And, unperceiv'd, unfolds the spreading day; Tore from his limbs the blood-polluted fur, Before the ripen'd field the reapers stand, And wrapt them in the woolly vestment warm, In fair array ; each by the lass he loves, Or bright in glossy silk, and flowing lawn ; To bear the rougher part, and mitigate With wholesome viands fill’d his table, pour'd By nameless gentle offices her toil. The generous glass around, inspir'd to wake At once they stoop and swell the lusty sheaves ; The life-refining soul of decent wit:

While through their cheerful band the rural talk Nor stopp'd at barren bare necessity;

The rural scandal, and the rural jest, But, still advancing bolder, led him on

Fly harmless, to deceive the tedious time, To pomp, to pleasure, elegance, and grace ; And steal unfelt the sultry hours away. And, breathing high ambition through his soul, Behind the master walks, builds up the shocks; Sét science, wisdom, glory, in his view,

And, conscious, glancing oft on every side And bade him be the Lord of all below.

His sated eye, feels his heart heave with joy. Then gathering men their natural powers combin'd, The gleaners spread around, and here and there, And form'd a public; to the general good

Spike after spike, their scanty harvest pick. Submitting, aiming, and conducting all.

Be not too narrow, husbandmen; but fling For this the patriot-council met, the full,

From the full sheaf, with charitable stealth, The free, and fairly-represented whnle ;

The liberal handful. Think, oh, grateful think For this they plann'd the holy guardian laws, How good the God of Harvest is to you ; Distinguish'd orders, animated arts,

Who pours abundance o'er your flowing fields ; And, with joint force Oppression chaining, set While these unhappy partners of your kind Imperial Justice at the helm; yet still

Wide-hover round you like the fowls of Heaven

And ask their humble dole. The various turns From whom my liberal fortune took its rise ;
Of fortune ponder; that your sons may want Now to the dust gone down; his houses, lands,
What now, with hard reluctance, faint, ye give. And once fair-spreading family, dissolv'd.

The lovely young Lavinia once had friends ; "Tis said that in some lone obscure retreat,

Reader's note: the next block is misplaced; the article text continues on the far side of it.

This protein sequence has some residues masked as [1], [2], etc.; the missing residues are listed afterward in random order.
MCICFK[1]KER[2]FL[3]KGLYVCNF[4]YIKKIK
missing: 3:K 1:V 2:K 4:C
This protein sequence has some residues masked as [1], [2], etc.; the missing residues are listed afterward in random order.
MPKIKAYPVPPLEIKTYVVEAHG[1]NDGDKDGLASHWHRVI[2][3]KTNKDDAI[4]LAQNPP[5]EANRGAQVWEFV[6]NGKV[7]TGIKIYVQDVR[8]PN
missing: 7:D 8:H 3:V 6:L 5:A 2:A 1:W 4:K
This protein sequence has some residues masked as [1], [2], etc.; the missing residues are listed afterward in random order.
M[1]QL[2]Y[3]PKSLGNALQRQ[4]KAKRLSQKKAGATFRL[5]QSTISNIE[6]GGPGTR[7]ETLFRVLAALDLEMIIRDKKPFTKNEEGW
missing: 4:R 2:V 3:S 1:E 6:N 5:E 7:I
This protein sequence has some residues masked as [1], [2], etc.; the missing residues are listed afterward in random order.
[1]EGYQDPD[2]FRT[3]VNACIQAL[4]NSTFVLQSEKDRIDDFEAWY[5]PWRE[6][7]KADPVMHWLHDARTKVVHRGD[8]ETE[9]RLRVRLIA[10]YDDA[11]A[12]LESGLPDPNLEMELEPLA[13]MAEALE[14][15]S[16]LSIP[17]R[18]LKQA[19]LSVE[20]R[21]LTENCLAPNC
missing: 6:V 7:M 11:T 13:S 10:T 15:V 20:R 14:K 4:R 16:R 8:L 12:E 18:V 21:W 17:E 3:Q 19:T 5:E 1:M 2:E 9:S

And Fortune smild, deceitful, on her birth. Urg'd by remembrance sad, and decent pride,
For, in her helpless years depriv'd of all,

Far from those scenes which knew their better days, Of every stay, save Innocence and Heaven, Flis aged widow and his daughter live, She, with her widow'd mother, feeble, old, Whom yet my fruitless search could never find. And poor, liv'd in a cottage, far retir’d

Romantic wish! would this the daughter were !" Among the windings of a woody vale ;

When, strict inquiring, from herself he found By solitude and deep surrounding shades,

She was the same, the daughter of his friend, But more by bashful modesty, conceal'da

Of bountiful Acasto; who can speak Together thus they shunn'd the cruel scorn The mingled passions that surpris'd his heart, Which virtue, sunk to poverty, would meet And through his nerves in shivering transport ran? From giddy passion and low-minded pride : Then blaz'd his smother'd flame, arow'd and bold; Almost on Nature's common bounty fed ;

And, as he view'd her, ardent, o'er and o'er,
Like the gay birds that sung them to repose, Love, gratitude, and pity, wept at once.
Content, and careless of 10-morrow's fare.

Confus'd, and frighten'd at his sudden tears,
Her form was fresher than the morning rose, Her rising beauties flush'd a higher bloom,
When the dew wets its leaves ; unstain’d and pure, As thus Palemon, passionate and just,
As is the lily, or the mountain snow.

Pour'd out the pious rapture of his soul.
The modest virtues mingled in her eyes,

And art thou then Acasto's dear remains ? Sull on the ground dejected, darting all

She, whom my restless gratitude has sought Their humid beams into the blooming flowers ; So long in vain? O, Heavens! the very same, Or when the mournful tale her mother told, The soften'd image of my noble friend. Of what her faithless fortune promis'd once, Alive his every look, his every feature, Thrill'd in her thought, they, like the dewy star More elegantly louch'd. Sweeter than spring! Of evening, shone in tears. A native grace Thou sole surviving blossom from the root Sat fair-proportion'd on her polish'd limbs,